People

Penn IUR is affiliated with more than 200 experts in the field of urbanism. Its Faculty Fellows program identifies faculty at the University of Pennsylvania with a demonstrated interest in urban research; the Penn IUR Scholars program identifies urban scholars outside of Penn; and the Penn IUR Fellows program identifies expert urban practitioners. Together, these programs foster a community of scholars and encourage cross-disciplinary collaboration.

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Affiliated PhD Student

Jane Abell

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Doctoral Candidate in Anthropology, University of Pennsylvania

About

Jane Lief Abell is a second year doctoral student in Anthropology at the University of Pennsylvania. Her research explores Islam in the United States, with a particular focus on how race and religion inform relations among "native" and immigrant Muslim groups. Currently, she is working with Al-Bustan Seeds of Culture, an Arabic language and arts organization based in West Philly, and conducting fieldwork in Northeast Philadelphia. Prior to entering graduate school, Jane held several research and editorial positions at the Center for Middle East Studies at Harvard University; Harvard Divinity School; the Berkman Center for Internet & Society; the Consortium on Gender, Security, and Human Rights; and Law People Management, LLC. Jane holds a BA with High Honors in Sociology & Anthropology and Islamic Studies from Swarthmore College. 

 

Faculty Fellow

Phillipe Bourgois

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Richard Perry University Professor of Anthropology and Family and Community Medicine

About

Philippe Bourgois is the Richard Perry University Professor of Anthropology and Family and Community Medicine in the Department of Anthropology, School of Arts and Sciences. He has conducted fieldwork in Central America (Costa Rica, Panama, Nicaragua, El Salvador, and Belize) and in the urban United States (East Harlem in New York and San Francisco). In Central America his research addresses the political mobilization of ethnicity, immigration and labor relations, political violence, popular resistance, and the social dislocation of street children. His research in the United States confronts inner-city social suffering and critiques the political economy and cultural contours of US apartheid. He is also addressing gender power relations, and the intersections between structural and intimate violence. His most recent work focuses on substance abuse, violence, homelessness, and HIV-prevention. He has received numerous academic and grant awards including most recently a John Simon Guggenheim Award (2014).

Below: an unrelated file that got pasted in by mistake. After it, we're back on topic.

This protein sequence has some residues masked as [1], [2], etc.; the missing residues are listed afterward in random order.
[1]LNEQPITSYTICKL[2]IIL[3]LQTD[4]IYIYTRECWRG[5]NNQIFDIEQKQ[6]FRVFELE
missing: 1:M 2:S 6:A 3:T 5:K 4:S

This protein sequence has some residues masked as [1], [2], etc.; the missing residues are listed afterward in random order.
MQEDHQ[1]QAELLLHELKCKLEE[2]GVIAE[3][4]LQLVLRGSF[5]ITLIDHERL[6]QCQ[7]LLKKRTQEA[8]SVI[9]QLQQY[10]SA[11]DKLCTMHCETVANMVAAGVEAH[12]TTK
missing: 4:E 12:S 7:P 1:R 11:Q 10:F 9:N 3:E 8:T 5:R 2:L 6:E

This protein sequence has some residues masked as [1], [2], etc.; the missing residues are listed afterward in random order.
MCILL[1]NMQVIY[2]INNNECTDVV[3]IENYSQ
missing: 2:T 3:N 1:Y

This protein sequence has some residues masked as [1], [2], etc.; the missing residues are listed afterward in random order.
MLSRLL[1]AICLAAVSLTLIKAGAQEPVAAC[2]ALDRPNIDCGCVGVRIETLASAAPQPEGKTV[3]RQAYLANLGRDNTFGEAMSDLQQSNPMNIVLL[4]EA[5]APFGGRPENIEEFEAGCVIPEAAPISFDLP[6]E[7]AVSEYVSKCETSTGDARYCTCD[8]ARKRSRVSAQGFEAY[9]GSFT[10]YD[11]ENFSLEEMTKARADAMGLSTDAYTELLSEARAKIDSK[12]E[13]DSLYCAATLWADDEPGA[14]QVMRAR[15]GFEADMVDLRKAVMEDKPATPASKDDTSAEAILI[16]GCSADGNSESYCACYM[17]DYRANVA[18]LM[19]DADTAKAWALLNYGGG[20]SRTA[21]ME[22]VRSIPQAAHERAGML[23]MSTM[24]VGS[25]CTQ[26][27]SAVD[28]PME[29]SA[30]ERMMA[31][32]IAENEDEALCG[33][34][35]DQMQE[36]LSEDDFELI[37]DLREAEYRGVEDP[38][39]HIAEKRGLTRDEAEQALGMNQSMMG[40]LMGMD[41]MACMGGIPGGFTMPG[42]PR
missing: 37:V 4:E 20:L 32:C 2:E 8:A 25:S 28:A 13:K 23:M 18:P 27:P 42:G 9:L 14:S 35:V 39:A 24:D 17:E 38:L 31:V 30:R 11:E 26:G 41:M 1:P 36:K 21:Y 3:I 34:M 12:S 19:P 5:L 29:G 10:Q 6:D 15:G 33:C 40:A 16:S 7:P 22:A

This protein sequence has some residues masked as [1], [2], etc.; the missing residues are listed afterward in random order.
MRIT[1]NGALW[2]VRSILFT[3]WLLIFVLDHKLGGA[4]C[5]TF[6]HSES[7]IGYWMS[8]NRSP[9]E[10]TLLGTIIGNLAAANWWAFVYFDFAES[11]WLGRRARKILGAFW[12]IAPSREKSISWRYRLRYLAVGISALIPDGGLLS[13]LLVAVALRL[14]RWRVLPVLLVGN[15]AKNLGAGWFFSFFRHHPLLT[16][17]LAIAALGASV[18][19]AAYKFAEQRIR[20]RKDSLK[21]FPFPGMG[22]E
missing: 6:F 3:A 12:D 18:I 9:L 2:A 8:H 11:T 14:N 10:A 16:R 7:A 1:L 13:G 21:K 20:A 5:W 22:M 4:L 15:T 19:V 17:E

Selected Publications

Karandinos G, Hart L, Montero Castrillo F, Bourgois P. 2014. Moral Economy of Violence in the U.S. Inner City. Current Anthropology. 55(1): 1–22.

Messac L, Ciccarone D, Draine J and Bourgois P. 2013. The Good-Enough Science-and-Politics of Anthropological Collaboration with Evidence-Based Clinical Research: Four Ethnographic Case Studies. Social Science & Medicine. 99: 176–186.

Philippe I. Bourgois, Jeffrey Schonberg. 2009. Righteous Dopefiend. University of California Press.

Scheper-Hughes, N. and P. Bourgois, eds. 2004. Violence in War and Peace: An Anthology. Oxford: Blackwell Publishing.

Bourgois. P. 2003, second updated edition. In Search of Respect: Selling Crack in El Barrio. New York: Cambridge University Press. 

Faculty Fellow

Kathleen D. Hall

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Associate Professor of Education and Anthropology, Education, Culture, and Society Division

Associate Professor of Education Associated Faculty (secondary appointment)

About